America’s Most Popular Politicians All Agree! (?)



Has anyone noticed that President Obama, Donald Trump and Bernie Sanders, collectively the three most popular politicians in America, are all on the same sheet of music when it comes to the use of military force? Obama in an interview with the Atlantic elaborated eloquently on “Don’t do stupid sh__!” as shorthand for the Obama Doctrine.

Let us distill the 21,000-word interview into a few lines. Obama told the interviewer he would not commit military force unless we have a clear idea of the why, the how, the cost, the alternatives and the likelihood of success. He added we should never act alone and castigated several foreign leaders for letting the United States do all the heavy lifting. Obama recognized that other countries have interests, e.g., Russia in the Ukraine, and we should not tread on them lightly. He has made no secret of his distaste for Israeli Prime Minister Netanyahu’s sabotage of peace in the Middle East. Finally, he made the point that the influence of the United States rests on all the assets of American strength, economic, political and moral, and not just the Marines. The pundits, the think tanks, and the Washington Post all hate him.

Donald Trump ripped apart the GOP leadership by arguing that recent military interventions weakened, not strengthened, America. He will make America number one again, he said, through negotiations, not war. Trump criticized Obama’s recent Iran and Cuba negotiations not because he disagreed with the method but because he thinks he negotiates better. He acknowledged that Russian interests in the Ukraine trump (no pun intended) those of the United States and that if the Europeans want to free the Ukraine from Mr. Putin’s clutches they should do so themselves. Trump trashed NATO as “unfair, economically, to us,” and called for an alternative structure. Trump would build the U.S. military even stronger, but use it even more sparingly, than Obama. He declared himself “neutral” in the Israeli-Palestinian conflict. He later tried to repair the damage in his AIPAC speech thus raising the question: “Which is the real Donald Trump?” I vote for the speech in which he did not use Teleprompters!

Similarly, Bernie Sanders, arguing for restraint in using American force, has upset the Democratic Party leadership and the hawkish Senator Clinton. Sanders voted against both wars with Iraq, noting that Mrs. Clinton and the majority of Democratic Senators voted for both wars. He argues that military action should be the last, not first, option. If we must go to war, Sanders states, we should take as many allies as possible into the fight with us. He shares with President Obama belief in the Powell Doctrine – clear objectives including the end game, a supporting home front, overwhelming force to achieve those objectives and the wisdom to get out when we have accomplished those objectives. He wants a new NATO to fight ISIS. He has stated that the solution to the Israel-Palestinian conflict demands the establishment of two states providing equal security to both peoples, causing Netanyahu to condemn the only Jew running for President. Sanders lambasted, among others, the Saudi Arabia and other allies for not using their own armed forces to ensure stability in the Middle East rather than hide behind the United States.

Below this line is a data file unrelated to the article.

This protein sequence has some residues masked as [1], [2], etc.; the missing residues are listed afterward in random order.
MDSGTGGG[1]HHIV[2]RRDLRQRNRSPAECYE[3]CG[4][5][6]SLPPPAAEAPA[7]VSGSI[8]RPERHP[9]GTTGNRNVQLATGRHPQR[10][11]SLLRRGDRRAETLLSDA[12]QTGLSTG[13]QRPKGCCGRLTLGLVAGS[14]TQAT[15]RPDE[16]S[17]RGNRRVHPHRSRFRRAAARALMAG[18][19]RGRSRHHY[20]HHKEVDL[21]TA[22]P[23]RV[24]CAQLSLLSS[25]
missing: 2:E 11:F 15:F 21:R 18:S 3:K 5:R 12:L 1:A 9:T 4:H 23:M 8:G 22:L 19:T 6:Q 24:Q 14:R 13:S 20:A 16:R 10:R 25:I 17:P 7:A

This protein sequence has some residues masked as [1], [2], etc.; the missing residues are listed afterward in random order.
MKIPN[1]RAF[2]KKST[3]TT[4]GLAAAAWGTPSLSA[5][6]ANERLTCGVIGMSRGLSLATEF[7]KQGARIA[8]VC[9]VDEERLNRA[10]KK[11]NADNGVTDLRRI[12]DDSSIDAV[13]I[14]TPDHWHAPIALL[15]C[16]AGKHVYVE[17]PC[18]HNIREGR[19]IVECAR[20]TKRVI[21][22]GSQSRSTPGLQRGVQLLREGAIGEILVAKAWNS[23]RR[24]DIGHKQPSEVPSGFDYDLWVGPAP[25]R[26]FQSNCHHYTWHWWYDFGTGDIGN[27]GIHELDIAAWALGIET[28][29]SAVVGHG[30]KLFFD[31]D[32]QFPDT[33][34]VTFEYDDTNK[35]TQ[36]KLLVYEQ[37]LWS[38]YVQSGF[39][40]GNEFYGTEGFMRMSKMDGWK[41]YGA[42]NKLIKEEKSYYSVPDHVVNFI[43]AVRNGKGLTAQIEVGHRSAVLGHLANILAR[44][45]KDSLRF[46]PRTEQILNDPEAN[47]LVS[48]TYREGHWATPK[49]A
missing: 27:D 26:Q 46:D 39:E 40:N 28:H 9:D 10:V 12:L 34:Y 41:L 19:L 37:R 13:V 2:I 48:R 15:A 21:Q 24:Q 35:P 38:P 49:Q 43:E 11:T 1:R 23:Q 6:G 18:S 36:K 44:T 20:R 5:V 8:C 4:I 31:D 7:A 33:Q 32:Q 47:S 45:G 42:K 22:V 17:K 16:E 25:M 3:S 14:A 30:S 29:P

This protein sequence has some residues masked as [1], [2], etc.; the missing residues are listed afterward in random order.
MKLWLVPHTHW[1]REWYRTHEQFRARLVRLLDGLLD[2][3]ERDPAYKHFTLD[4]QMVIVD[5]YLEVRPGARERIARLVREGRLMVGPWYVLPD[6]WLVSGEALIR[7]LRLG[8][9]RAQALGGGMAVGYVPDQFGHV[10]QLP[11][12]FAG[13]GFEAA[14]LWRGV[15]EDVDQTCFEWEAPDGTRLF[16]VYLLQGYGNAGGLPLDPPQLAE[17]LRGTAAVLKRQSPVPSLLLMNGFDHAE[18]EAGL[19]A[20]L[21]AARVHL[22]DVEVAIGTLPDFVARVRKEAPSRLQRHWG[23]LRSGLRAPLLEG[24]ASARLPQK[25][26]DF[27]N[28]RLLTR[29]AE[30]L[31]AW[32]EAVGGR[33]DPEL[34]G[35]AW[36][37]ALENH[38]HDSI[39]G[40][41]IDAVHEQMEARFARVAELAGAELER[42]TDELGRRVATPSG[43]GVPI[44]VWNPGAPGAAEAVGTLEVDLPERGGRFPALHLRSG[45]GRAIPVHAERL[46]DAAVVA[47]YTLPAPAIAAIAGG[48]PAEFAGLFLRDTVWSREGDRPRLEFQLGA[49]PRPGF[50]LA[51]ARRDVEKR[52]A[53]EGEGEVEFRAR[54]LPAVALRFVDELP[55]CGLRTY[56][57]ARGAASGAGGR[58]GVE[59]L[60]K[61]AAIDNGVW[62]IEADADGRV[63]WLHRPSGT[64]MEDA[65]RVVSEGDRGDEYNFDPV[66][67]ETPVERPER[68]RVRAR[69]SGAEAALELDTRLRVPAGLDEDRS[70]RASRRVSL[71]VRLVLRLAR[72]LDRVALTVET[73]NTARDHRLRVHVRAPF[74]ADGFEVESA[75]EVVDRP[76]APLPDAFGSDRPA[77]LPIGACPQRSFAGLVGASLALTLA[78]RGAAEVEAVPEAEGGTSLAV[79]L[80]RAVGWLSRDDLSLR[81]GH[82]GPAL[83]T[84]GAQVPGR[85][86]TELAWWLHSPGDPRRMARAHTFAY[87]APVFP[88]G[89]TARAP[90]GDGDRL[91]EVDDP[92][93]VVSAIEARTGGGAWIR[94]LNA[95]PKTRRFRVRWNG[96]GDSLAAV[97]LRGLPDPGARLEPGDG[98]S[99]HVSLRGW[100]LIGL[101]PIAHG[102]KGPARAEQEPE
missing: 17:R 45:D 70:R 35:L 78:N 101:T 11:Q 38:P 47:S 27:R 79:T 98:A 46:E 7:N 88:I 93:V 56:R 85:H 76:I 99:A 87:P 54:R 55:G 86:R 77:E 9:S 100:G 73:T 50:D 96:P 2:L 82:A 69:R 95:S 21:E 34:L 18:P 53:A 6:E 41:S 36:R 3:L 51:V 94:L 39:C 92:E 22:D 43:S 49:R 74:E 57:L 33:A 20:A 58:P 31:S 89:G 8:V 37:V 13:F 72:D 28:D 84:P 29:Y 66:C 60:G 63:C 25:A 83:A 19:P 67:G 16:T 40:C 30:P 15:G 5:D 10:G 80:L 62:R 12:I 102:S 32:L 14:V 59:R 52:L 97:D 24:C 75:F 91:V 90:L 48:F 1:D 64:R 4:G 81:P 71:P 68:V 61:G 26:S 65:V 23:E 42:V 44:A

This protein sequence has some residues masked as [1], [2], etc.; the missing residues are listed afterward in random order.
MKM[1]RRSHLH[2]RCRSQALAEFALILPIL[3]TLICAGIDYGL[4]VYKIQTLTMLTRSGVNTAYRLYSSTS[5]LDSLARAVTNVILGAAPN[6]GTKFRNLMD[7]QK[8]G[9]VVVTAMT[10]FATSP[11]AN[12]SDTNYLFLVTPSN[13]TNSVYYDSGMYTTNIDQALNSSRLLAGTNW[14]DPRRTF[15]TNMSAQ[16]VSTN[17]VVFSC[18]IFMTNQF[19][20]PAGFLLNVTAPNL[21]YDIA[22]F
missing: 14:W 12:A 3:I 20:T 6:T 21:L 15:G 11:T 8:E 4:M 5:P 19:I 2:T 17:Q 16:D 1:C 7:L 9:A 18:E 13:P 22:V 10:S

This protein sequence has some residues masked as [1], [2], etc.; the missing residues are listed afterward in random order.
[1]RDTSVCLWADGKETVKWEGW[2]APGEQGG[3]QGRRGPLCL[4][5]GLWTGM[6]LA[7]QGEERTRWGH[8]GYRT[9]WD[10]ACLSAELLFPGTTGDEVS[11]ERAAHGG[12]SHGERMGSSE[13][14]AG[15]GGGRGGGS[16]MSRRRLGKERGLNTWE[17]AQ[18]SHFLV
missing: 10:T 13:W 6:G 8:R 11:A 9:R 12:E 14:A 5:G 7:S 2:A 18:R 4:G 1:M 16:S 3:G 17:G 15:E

All three men have sensed that the international environment has changed dramatically. We had successful wars of conquest in the 19th century. The 20th century saw us fight defensively in World Wars I and II and in Korea with success. Then, things went wrong. In 1964, President Johnson started a war in Vietnam based on a lie. Ten years later, we left Vietnam, defeated. President Reagan sent troops to Lebanon in 1982 for reasons still unclear. We took a bloody nose and we left. President Clinton intervened in Somalia in 1992 because CNN sold us on collective guilt. We got “Blackhawk Down!” In 1991, President Bush ’41 reverted to the defensive war playbook, liberated Kuwait from aggression and extracted us neatly when he accomplished his mission. In the 21st century, Bush ’43 and his merry band of neocons launched two wars – one badly conceived and the other, like Johnson’s Vietnam, based on a lie. The wars still rage without a visible end game and have eroded American influence rather than strengthen it. We got used to sending in the Marines because it made us feel good, but told ourselves we were doing this to make the world safer. Each such adventure turned into the same “feces,” to paraphrase Obama. Our one great success, ending the Cold War, succeeded because we did NOT go to war.

It took the American people, fed nonsense by infotainment and politicians riding warhorses into elections, five decades to learn that the world has changed. Obama, Trump, and Sanders all got it and between them enjoy the love of the vast majority of Americans (if you add up all the factions). The only ones who still have not gotten the memo are the foreign policy intellectuals who don’t know how to change and the leadership of the two American political parties.